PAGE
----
At the place of capture, many villagers were gathered around the rock. Held in a few inches of water, it was temporarily placed on a tarp outside the creek so that it could be measured and weighed. Using several 100 kg weights, researchers confirmed that she weighed 180 kg and was 3.93 meters tall.
Despite its impressive size, this stingray is not the largest specimen caught by anglers. Some have told Zeb Hogan and other scientists that they have captured individuals twice as large. This information is difficult to verify, but there is reason to believe that the giant freshwater stingray is the largest freshwater fish in the world. Other giants, such as the giant carp or the giant Mekong catfish, can exceed the 270 kg mark and measure up to 3 meters.
Giant freshwater rays usually have a poisonous jagged sting that can reach 40 cm, but this person was missing when it was caught. According to Zeb Hogan, it is not uncommon for rays to lose their sting for various reasons.
The villagers had never seen such a big fish. As they were about to release the animal into the river, Long Tha, the leader of a local community, leaned over to explain to a boy who had come to observe the animal: “It is a giant ray. When you grow up, you have to protect her ”.
Chea Seila, Wonders of the Mekong presenter, has a long history of working with local fishermen. According to her, the awareness-raising effort has made it possible to change the mentality among them about the conservation of giant fish.
“At first, they feared they would be arrested or jailed if they reported catching any species of freshwater megafauna,” she says. But we are grateful to them for doing so, and they are role models for us in the conservation of endangered fish.
This is not the last time we put a giant and endangered species out in its habitats, ”she says.
Research on this stretch of the Mekong has gained a new pressing force in recent years as the river faces increasing pressure from various sources. While filming the habitat in the deep waters of the Mekong, scientists were hit by plastic pollution, even in protected areas. They also observed “ghost nets”, those fishing nets that were abandoned by fishermen and that can catch fish.
The entire river is particularly threatened by climate change. In recent years, droughts, caused by the natural El Niño weather phenomenon, have in themselves been exacerbated by global warming, resulting in historically low seasonal water levels in the Mekong. The situation is exacerbated by operators of hydroelectric dams located upstream, which regulate the flow of water according to their own needs.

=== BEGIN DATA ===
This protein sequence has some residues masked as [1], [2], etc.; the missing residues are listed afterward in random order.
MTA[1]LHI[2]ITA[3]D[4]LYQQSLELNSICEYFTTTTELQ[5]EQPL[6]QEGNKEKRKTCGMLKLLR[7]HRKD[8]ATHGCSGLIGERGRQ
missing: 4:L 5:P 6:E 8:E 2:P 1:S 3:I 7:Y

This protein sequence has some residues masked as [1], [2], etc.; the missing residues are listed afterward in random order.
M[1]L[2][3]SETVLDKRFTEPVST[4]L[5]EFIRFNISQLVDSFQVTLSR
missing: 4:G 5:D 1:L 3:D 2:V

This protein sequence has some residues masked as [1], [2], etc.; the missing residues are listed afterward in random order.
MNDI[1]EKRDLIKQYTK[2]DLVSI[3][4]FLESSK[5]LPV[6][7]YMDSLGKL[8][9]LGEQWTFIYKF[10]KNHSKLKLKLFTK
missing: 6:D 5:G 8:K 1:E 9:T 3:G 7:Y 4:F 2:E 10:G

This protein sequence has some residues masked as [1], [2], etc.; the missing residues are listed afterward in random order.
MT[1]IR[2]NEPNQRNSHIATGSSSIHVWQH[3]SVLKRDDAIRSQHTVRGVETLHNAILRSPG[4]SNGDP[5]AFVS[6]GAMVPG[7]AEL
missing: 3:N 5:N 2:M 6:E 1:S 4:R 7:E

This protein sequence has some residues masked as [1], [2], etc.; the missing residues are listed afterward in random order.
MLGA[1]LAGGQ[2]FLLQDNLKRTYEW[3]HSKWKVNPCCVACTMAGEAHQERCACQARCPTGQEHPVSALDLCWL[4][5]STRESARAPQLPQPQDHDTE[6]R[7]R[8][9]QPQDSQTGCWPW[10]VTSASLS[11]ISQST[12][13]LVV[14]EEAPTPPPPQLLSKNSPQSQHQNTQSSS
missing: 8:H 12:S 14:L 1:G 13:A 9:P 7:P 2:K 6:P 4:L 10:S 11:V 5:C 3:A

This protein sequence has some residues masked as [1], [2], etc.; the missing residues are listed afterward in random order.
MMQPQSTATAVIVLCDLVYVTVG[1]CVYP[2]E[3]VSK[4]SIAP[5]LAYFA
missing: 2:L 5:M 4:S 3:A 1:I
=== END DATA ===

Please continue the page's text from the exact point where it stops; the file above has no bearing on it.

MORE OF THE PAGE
Fishing is not allowed in the many reserves established by communities along the river. However, the intense pressure exerted by this activity is still a major problem in the region, where small fishing camps continuously follow each other along the banks. Observers say illegal fishing methods, such as electric fishing, are also common.
As if that wasn’t enough, an article in the newspaper Phnom Penh Post reveals that the Cambodian government has given its principled acceptance to the construction of a huge 1,400 megawatts hydroelectric dam on the Mekong, not far from Stung Treng, where the trenches are located and in the heart of an area wetland of international importance. It was previously assumed that the Cambodian government would not allow any dam construction on the Mekong’s main line until at least 2030.
During their visit to the area, the researchers noticed technical equipment stored around the proposed construction site, proving that an initial geological survey is underway. Zeb Hogan, who has seen the devastating effects of the nearby Don Sahong Dam on fisheries, believes the dam project in Cambodia will inflict significant damage to the fragile ecosystem of the river.
“It will cause the disappearance of fisheries, biodiversity and people’s livelihoods. The region will be transformed forever, ”he warns.